Handling Costs for Families of Kids With ASD

For families of children with autism struggling to help their little ones communicate and connect with their peers and environment, the right therapists and support systems can feel like a godsend. But treatment costs add up quickly, especially during the early years when interventions are most intense.

Your FSA can help cover some expenses

If you're lucky enough to have an employer that offers a flexible spending account (FSA) or health savings account (HSA), you can tap into these tax-free funds to cover some of the costs of helping your child.

Autism spectrum disorder (ASD) is a complex brain-development condition that manifests in problems with social interaction, speech, motor control, feeding, and behavior. Restricted interests and repetitive behaviors are a common feature.

For babies and toddlers, developmental delays or differences often trigger a multi-disciplinary evaluation. As the name suggests, ASD symptoms can vary widely, with some kids able to function at a relatively high level and others unable to speak and perform age-appropriate activities of daily living without major assistance.

Whether the disability is mild, moderate or severe, children with autism benefit from prompt, comprehensive treatment. Insurance coverage for ASD has generally improved since 2012 as more states enacted mandates and since the federal Affordable Care Act deemed behavioral health treatment an essential health benefit.

But state laws vary in their stringency — two states still have no autism mandates, and many families face daunting out-of-pocket costs for services.

Early diagnosis and intervention is critical. While school districts provide some support, it can be difficult to access or feel insufficient, depending on your child's needs. Preschool and grade school children typically need to work intensely with a variety of therapists to provide the evidence-based standard of care needed to improve functioning and quality of life.

Your child's doctor will prescribe such therapy, making it for the treatment of a medical condition and thus eligible for coverage by your FSA or HSA. These expenses could include:

  • Applied behavioral analysis (ABA) therapy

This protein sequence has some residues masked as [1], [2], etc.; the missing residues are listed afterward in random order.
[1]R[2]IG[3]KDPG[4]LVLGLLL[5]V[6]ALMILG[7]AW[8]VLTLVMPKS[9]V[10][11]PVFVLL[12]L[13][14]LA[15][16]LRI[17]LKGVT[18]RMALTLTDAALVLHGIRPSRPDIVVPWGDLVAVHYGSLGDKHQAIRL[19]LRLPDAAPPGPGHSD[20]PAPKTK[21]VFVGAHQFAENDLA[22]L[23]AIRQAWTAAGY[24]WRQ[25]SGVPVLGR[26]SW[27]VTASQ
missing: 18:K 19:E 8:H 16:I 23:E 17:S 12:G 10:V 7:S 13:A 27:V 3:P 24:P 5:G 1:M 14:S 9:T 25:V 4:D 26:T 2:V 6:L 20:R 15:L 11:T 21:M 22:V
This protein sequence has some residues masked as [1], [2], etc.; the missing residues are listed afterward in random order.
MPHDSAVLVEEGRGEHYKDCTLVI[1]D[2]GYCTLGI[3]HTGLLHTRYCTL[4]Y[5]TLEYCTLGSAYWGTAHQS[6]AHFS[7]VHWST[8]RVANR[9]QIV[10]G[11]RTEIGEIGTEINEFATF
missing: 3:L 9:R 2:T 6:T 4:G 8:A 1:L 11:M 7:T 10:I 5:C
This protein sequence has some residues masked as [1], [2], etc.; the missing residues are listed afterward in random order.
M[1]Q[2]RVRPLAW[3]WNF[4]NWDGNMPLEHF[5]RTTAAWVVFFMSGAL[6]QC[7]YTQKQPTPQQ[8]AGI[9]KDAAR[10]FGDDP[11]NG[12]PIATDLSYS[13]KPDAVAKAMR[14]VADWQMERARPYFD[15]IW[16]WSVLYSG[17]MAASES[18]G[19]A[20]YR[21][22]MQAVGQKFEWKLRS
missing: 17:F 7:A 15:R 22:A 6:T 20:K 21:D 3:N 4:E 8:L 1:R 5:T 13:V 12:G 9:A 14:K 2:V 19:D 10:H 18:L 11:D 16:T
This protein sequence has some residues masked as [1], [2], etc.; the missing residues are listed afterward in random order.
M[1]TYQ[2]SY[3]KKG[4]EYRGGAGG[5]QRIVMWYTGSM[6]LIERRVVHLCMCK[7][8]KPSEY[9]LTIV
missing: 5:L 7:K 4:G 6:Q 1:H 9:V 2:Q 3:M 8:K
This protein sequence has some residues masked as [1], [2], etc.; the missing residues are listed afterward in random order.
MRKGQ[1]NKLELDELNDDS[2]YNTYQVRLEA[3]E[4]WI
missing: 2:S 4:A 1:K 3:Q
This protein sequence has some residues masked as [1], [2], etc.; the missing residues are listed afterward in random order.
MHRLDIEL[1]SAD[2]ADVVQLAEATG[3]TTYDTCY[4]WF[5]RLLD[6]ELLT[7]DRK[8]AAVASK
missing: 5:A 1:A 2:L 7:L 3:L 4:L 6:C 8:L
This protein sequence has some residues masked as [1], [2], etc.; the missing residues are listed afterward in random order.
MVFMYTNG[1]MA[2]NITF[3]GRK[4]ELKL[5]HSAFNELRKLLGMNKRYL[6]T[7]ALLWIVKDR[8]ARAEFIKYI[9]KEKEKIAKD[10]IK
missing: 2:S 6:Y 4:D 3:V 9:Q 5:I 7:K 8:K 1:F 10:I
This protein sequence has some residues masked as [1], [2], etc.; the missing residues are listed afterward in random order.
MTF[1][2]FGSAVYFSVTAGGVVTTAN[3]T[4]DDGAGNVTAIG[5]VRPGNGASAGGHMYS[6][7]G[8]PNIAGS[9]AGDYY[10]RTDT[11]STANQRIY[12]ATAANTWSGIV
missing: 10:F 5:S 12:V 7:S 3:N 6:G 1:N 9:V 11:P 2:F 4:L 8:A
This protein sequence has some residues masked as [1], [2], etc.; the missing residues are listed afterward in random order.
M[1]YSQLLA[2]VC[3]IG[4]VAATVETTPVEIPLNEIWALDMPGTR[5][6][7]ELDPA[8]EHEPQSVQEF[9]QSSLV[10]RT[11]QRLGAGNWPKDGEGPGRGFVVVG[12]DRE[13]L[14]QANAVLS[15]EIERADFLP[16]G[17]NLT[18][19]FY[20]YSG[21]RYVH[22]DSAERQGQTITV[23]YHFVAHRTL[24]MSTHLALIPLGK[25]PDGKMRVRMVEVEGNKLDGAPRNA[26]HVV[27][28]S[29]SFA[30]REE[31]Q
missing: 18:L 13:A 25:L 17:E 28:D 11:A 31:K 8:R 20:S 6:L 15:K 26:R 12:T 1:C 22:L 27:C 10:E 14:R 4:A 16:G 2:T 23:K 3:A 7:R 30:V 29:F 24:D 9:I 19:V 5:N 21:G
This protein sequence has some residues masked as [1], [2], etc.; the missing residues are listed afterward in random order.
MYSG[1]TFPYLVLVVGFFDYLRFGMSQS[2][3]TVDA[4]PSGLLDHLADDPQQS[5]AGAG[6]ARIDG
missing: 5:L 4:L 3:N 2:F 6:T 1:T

• Occupational therapy
  • Speech therapy
  • Physical therapy
  • Health insurance deductibles
  • Costs of out-of-network healthcare providers
  • Copays for doctors, prescriptions and specialists like developmental pediatricians and neurologists
  • Travel to and from medical and therapy appointments (remember to record your mileage)
  • Specialized gym equipment for home like trampolines, sensory swings and punching bags — such items may be used to improve motor control and coordination, promote emotional regulation, and provide joint pressure
  • Always remember to speak to your FSA administrator to make sure your planned expenses will be covered by your FSA

Try to file claims early

Kristin Jacobson, the founder of the Autism Deserves Equal Coverage Foundation, a nonprofit group in California, used her family's FSA to pay for her child's medication copays and out-of-pocket costs to see specialists. She urges families of kids with autism to file claims early to allow for a margin of error. One year, Jacobson failed to notice a problem with the FSA claim until it was too late.

When families are in crisis mode trying to help a child with autism maintain control, details like filing and appeals deadlines can fall through the cracks, she says. "Having a special needs family, we didn't realize they rejected it in time" and the $2,500 the family had set aside in the FSA was lost. "It was fairly devastating."

Still, with some advance planning, families with an FSA or HSA can gain by taking advantage of the tax breaks, yielding savings on their child's needed services. "You'd never want to turn the help down," Jacobson says.


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